THE ACCOUNTANT (USA/15A/128mins)
Directed by Gavin O’Connor. Starring Ben Affleck, Anna Kendrick, J.K. Simmons, Jon Bernthal, Jeffrey Tambor
THE PLOT: Christian Wolff (Ben Affleck) is a highly intelligent accountant with a reputation for rooting out the most devious instances of creative accounting. He is hired by new client Lamar (John Lithgow) to investigate a potential fraud committed in his company. By uncooking the books, he will reveal the culprit. He receives some unwanted help from perky fellow accountant Dana (Anna Kendrick), but Christian greets her with a frosty reception. He is a maths savant with autism, lacking in social skills and has an ability to be blunt with people most of the time. He also has a particular set of skills, which make him a nightmare for people who double-cross him or do not let him finish his work. On his trail is corporate assassin Brax (Jon Bernthal) and FBI Agent Marybeth (Cynthia Addai-Robinson), who is investigating a series of deaths connected to a mysterious individual known only as The Accountant.
THE VERDICT: “Calculate your choices’ is the tagline for ‘The Accountant’. It is an apt description for this tense thriller that belies the initially dull-sounding title to become a very particular character piece, with some unexpected plot twists and an offbeat sense of humour.
Having lost his way somewhat with the troubled, under-whelming ‘Jane Got A Gun’, Gavin O’Connor is back on form with ‘The Accountant’. The script, by Bill Dubuque, sat on the famed Hollywood Blacklist for several years until it finally went into production. It is certainly a story that stands out from the crowd and is more intelligent than the usual studio-produced thriller. The strongest point here is Christian – or at least the autistic man we get to know under the name of Christian. O’Connor and Dubuque spend time on some well-placed flashbacks to Christian’s childhood, where he had difficulty fitting in with others and had an inner rage that his military father tapped into. That rage later manifested itself in a deadly, ruthless ability in rubbing out people who challenge him. Christian is definitely a sharpshooter who shoots first and asks questions later.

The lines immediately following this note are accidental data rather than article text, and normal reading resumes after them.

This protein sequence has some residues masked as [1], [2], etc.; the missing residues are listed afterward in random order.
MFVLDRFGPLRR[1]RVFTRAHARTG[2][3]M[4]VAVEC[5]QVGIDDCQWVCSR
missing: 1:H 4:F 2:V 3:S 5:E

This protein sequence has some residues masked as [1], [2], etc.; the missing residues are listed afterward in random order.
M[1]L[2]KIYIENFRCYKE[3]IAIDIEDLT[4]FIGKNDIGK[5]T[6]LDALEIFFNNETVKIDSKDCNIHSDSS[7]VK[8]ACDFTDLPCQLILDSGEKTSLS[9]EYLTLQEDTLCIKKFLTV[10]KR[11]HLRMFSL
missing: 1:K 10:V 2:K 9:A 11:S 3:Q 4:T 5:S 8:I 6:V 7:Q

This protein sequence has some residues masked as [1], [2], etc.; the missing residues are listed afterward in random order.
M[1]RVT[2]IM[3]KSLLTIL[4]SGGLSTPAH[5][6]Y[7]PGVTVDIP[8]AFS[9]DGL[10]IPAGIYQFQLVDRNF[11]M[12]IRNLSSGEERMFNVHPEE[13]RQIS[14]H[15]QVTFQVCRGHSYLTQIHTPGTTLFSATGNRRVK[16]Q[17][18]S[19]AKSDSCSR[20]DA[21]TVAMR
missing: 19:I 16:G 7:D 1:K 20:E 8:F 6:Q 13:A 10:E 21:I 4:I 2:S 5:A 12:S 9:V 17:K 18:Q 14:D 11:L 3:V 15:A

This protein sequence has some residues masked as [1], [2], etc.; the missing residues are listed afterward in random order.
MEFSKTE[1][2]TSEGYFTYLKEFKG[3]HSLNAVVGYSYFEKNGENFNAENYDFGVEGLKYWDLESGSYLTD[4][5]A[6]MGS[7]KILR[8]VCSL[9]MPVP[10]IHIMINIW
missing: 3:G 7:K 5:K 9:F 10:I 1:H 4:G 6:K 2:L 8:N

As essayed by Affleck in a concentrated, well-defined performance, Christian is a character to be reckoned with. But it is also through the eyes of other characters that we observe Christian’s behaviour, such as the unflappable Dana – and who better than Kendrick to play her? Christian is not without a sense of humour, even if it is a bit bewildering and hard to swallow at first. O’Connor takes his time with the story, letting it unfold like a peeling onion – one that stings of course. The film is funnier than its ostensibly sombre tone suggests – another plus point.
Those expecting a Jason Statham-style film where there is a shoot-out or fight sequence every ten minutes will be disappointed. Those expecting a more measured, clinical dissection of how a killer is both born and made will find much to enjoy in ‘The Accountant’. When the shoot-outs and fight sequences come, they are crunchy, fast and pack a punch. Pretty much like this lean, mean film itself. ‘The Accountant’ is not a calculated risk and is worth your hard-earned dough.
RATING: 4/5
Review by Gareth O’Connor